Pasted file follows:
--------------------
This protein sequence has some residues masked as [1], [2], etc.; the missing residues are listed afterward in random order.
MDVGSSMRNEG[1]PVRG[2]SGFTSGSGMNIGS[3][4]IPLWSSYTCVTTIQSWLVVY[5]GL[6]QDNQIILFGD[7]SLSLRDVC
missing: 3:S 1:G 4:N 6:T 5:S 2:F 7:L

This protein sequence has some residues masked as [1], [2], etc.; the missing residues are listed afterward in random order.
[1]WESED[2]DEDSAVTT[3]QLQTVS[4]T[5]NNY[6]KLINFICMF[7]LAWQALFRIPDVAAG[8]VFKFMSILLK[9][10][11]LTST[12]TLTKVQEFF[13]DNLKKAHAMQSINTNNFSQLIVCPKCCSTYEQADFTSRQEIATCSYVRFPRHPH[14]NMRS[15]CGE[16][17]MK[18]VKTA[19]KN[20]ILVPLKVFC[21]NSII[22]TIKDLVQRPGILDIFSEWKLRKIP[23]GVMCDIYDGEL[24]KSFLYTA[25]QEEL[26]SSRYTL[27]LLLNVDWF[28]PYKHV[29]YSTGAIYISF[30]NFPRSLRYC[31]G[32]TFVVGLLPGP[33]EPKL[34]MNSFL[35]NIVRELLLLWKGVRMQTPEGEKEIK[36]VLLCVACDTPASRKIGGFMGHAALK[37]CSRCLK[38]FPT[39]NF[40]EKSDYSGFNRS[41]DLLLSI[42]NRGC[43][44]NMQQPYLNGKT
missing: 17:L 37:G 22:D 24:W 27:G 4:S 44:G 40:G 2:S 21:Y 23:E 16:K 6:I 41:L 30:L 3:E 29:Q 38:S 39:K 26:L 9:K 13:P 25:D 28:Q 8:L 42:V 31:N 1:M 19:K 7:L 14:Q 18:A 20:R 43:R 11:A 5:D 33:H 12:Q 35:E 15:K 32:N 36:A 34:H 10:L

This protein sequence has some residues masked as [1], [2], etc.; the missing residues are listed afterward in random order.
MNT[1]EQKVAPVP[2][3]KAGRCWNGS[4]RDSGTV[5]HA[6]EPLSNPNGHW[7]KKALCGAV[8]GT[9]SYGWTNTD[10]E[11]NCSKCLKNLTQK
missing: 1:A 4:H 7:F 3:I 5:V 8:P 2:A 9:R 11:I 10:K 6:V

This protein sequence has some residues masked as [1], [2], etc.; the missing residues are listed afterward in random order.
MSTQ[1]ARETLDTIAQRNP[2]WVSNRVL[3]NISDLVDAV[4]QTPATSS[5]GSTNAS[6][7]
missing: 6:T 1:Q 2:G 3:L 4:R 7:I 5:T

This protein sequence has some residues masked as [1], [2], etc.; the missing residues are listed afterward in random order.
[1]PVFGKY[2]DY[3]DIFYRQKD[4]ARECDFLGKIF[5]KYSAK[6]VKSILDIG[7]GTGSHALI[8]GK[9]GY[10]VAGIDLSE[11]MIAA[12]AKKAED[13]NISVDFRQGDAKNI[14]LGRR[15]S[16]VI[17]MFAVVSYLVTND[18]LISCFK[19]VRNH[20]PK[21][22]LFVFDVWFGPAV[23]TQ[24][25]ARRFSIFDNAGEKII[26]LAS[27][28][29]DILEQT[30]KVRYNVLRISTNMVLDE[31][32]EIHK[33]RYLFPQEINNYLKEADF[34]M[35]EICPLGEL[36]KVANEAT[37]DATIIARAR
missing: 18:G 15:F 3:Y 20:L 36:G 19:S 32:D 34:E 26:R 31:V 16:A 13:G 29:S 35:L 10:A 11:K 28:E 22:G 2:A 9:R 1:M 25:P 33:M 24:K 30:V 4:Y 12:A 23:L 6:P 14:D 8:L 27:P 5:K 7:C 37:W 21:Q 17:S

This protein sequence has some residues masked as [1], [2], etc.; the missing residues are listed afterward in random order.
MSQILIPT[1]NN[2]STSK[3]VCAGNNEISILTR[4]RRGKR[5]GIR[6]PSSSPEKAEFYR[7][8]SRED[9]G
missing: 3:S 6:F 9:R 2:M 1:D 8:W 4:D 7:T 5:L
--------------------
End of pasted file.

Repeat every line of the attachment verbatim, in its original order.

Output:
This protein sequence has some residues masked as [1], [2], etc.; the missing residues are listed afterward in random order.
MDVGSSMRNEG[1]PVRG[2]SGFTSGSGMNIGS[3][4]IPLWSSYTCVTTIQSWLVVY[5]GL[6]QDNQIILFGD[7]SLSLRDVC
missing: 3:S 1:G 4:N 6:T 5:S 2:F 7:L

This protein sequence has some residues masked as [1], [2], etc.; the missing residues are listed afterward in random order.
[1]WESED[2]DEDSAVTT[3]QLQTVS[4]T[5]NNY[6]KLINFICMF[7]LAWQALFRIPDVAAG[8]VFKFMSILLK[9][10][11]LTST[12]TLTKVQEFF[13]DNLKKAHAMQSINTNNFSQLIVCPKCCSTYEQADFTSRQEIATCSYVRFPRHPH[14]NMRS[15]CGE[16][17]MK[18]VKTA[19]KN[20]ILVPLKVFC[21]NSII[22]TIKDLVQRPGILDIFSEWKLRKIP[23]GVMCDIYDGEL[24]KSFLYTA[25]QEEL[26]SSRYTL[27]LLLNVDWF[28]PYKHV[29]YSTGAIYISF[30]NFPRSLRYC[31]G[32]TFVVGLLPGP[33]EPKL[34]MNSFL[35]NIVRELLLLWKGVRMQTPEGEKEIK[36]VLLCVACDTPASRKIGGFMGHAALK[37]CSRCLK[38]FPT[39]NF[40]EKSDYSGFNRS[41]DLLLSI[42]NRGC[43][44]NMQQPYLNGKT
missing: 17:L 37:G 22:D 24:W 27:G 4:S 44:G 40:G 2:S 21:Y 23:E 16:K 6:I 41:L 30:L 3:E 29:Q 38:S 39:K 26:L 9:K 13:P 25:D 28:Q 8:L 42:V 31:N 1:M 19:K 7:L 14:Q 18:A 20:R 43:R 11:A 5:D 33:H 12:Q 35:E 15:K 32:N 36:A 34:H 10:L

This protein sequence has some residues masked as [1], [2], etc.; the missing residues are listed afterward in random order.
MNT[1]EQKVAPVP[2][3]KAGRCWNGS[4]RDSGTV[5]HA[6]EPLSNPNGHW[7]KKALCGAV[8]GT[9]SYGWTNTD[10]E[11]NCSKCLKNLTQK
missing: 1:A 4:H 7:F 3:I 5:V 8:P 2:A 9:R 11:I 10:K 6:V

This protein sequence has some residues masked as [1], [2], etc.; the missing residues are listed afterward in random order.
MSTQ[1]ARETLDTIAQRNP[2]WVSNRVL[3]NISDLVDAV[4]QTPATSS[5]GSTNAS[6][7]
missing: 6:T 1:Q 2:G 3:L 4:R 7:I 5:T

This protein sequence has some residues masked as [1], [2], etc.; the missing residues are listed afterward in random order.
[1]PVFGKY[2]DY[3]DIFYRQKD[4]ARECDFLGKIF[5]KYSAK[6]VKSILDIG[7]GTGSHALI[8]GK[9]GY[10]VAGIDLSE[11]MIAA[12]AKKAED[13]NISVDFRQGDAKNI[14]LGRR[15]S[16]VI[17]MFAVVSYLVTND[18]LISCFK[19]VRNH[20]PK[21][22]LFVFDVWFGPAV[23]TQ[24][25]ARRFSIFDNAGEKII[26]LAS[27][28][29]DILEQT[30]KVRYNVLRISTNMVLDE[31][32]EIHK[33]RYLFPQEINNYLKEADF[34]M[35]EICPLGEL[36]KVANEAT[37]DATIIARAR
missing: 18:G 15:F 3:Y 20:L 36:G 19:S 32:D 34:E 26:R 31:V 16:A 13:G 29:S 35:L 10:A 11:K 28:E 22:G 2:A 9:R 1:M 25:P 33:M 24:K 30:V 4:Y 12:A 23:L 6:P 14:D 8:L 27:P 5:K 7:C 37:W 21:Q 17:S

This protein sequence has some residues masked as [1], [2], etc.; the missing residues are listed afterward in random order.
MSQILIPT[1]NN[2]STSK[3]VCAGNNEISILTR[4]RRGKR[5]GIR[6]PSSSPEKAEFYR[7][8]SRED[9]G
missing: 3:S 6:F 9:R 2:M 1:D 8:W 4:D 7:T 5:L